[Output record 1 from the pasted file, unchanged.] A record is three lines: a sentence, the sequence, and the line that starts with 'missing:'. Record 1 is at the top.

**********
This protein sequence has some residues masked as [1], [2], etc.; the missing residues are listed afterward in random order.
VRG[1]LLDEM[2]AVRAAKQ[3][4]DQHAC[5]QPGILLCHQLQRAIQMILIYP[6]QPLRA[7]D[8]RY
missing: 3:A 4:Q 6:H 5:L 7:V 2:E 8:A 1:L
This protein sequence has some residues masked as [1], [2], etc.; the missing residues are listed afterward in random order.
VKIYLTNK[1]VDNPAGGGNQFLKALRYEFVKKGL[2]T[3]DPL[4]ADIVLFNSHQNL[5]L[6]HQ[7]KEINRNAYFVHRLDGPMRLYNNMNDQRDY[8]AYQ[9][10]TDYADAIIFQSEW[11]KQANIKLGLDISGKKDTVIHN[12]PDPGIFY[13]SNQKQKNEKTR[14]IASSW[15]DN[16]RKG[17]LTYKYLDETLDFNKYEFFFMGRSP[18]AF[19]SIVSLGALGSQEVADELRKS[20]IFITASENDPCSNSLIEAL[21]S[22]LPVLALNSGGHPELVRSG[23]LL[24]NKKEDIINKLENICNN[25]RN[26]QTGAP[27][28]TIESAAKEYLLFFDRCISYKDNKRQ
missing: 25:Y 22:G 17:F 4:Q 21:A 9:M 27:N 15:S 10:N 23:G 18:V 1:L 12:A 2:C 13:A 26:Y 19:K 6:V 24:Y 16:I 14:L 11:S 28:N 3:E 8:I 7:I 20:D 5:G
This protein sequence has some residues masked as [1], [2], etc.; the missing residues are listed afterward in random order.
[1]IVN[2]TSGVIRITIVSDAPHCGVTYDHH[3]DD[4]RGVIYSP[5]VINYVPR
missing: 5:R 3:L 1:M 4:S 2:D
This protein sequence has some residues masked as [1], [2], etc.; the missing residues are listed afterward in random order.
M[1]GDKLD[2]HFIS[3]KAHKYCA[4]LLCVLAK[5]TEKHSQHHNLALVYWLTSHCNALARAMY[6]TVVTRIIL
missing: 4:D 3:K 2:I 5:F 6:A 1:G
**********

This protein sequence has some residues masked as [1], [2], etc.; the missing residues are listed afterward in random order.
VRG[1]LLDEM[2]AVRAAKQ[3][4]DQHAC[5]QPGILLCHQLQRAIQMILIYP[6]QPLRA[7]D[8]RY
missing: 3:A 4:Q 6:H 5:L 7:V 2:E 8:A 1:L